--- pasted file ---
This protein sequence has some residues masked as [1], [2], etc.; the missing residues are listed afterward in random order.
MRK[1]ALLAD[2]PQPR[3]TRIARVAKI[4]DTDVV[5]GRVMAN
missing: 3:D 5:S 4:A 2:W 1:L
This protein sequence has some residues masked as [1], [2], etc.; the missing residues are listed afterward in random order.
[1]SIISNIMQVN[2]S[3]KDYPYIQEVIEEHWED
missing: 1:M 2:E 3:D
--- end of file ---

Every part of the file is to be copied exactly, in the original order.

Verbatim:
This protein sequence has some residues masked as [1], [2], etc.; the missing residues are listed afterward in random order.
MRK[1]ALLAD[2]PQPR[3]TRIARVAKI[4]DTDVV[5]GRVMAN
missing: 3:D 5:S 4:A 2:W 1:L
This protein sequence has some residues masked as [1], [2], etc.; the missing residues are listed afterward in random order.
[1]SIISNIMQVN[2]S[3]KDYPYIQEVIEEHWED
missing: 1:M 2:E 3:D